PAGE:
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Virgin passenger numbers up, but air wars continue

Virgin Australia (ASX: VAH) announced that domestic passenger numbers were marginally up for October and overall passenger numbers now up 4.5% for the year to date.

That’s a respectable overall increase, but it was a weak month for international passenger numbers, with the airline blaming that on the cancellation of flights into and out of Denpasar airport in Bali. This is one of Virgin’s key international routes, the cancellations due to an inter-governmental summit there in early October.

The standout performer was Tiger Air Australia, the low-cost airline Virgin jointly owns with Air Singapore. It grew total passenger numbers 28.2% for October, with almost 90% of seats filled on its October flights.

Virgin’s price strategy has sparked a mutually destructive dogfight with Qantas (ASX: QAN), and both airlines have disappointed the market in 2013. Over a longer time horizon Qantas has been the main casualty of the air wars, with chief executive Alan Joyce feeling the pressure and recently claiming that rivals’ access to foreign capital does not make for a level playing field.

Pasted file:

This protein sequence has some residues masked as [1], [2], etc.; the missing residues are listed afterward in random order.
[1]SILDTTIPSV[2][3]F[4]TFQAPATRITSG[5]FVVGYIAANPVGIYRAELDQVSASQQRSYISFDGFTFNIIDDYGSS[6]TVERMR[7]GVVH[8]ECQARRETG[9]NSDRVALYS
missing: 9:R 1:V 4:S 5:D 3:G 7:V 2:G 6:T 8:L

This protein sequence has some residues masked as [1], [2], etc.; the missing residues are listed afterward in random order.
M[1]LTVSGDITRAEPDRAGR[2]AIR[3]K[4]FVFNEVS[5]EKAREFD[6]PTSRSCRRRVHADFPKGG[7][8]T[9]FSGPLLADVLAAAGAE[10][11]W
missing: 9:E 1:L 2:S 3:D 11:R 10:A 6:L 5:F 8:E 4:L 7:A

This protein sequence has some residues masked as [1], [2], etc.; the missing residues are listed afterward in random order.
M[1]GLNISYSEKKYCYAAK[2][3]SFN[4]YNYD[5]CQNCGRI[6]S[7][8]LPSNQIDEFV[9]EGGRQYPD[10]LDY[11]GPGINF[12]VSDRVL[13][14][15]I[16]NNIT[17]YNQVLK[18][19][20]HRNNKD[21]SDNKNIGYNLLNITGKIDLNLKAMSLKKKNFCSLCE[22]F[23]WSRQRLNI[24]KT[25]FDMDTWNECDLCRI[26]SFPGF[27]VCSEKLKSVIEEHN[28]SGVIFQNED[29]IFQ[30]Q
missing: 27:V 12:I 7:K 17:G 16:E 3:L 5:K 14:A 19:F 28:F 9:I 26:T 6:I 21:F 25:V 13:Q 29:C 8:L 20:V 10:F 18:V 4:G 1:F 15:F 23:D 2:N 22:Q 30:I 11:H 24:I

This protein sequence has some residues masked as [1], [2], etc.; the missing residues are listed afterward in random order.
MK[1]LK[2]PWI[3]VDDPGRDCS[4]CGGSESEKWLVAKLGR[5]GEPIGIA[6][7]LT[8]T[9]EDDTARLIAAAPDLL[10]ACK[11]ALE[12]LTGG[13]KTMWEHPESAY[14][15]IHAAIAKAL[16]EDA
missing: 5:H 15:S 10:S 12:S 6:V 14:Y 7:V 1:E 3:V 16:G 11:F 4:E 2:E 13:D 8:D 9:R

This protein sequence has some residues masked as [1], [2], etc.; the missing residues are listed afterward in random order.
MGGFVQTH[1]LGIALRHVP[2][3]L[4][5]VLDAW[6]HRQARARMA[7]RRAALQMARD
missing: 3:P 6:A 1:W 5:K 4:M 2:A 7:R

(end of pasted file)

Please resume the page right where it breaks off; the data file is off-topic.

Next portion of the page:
In the three years to 30 June 2013, Qantas shares have lost 39% of their value, compared to a 44% rise for Virgin Australia and an even better return for Air New Zealand (ASX: AIZ). To rub salt into Qantas’s wounds Virgin Australia is now part owned by Air New Zealand, which has been a key backer of Virgin’s recent $350 million capital raising, in part to help underwrite the cheap airfares that are so hurting Qantas.

Foolish takeaway

The battle for the air is now getting increasingly bitter and personal, with mud-slinging between the companies occurring on an almost daily basis. Virgin has threatened legal action against Qantas while it leans on the government for greater regulation of the industry and specifically Virgin. Not exactly a pretty picture and not a good look to investors, with increasing uncertainty over the airline industry’s ability to deliver any kind of decent returns.

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Motley Fool contributor Tom Richardson does not own shares in any of the companies mentioned in this article. 

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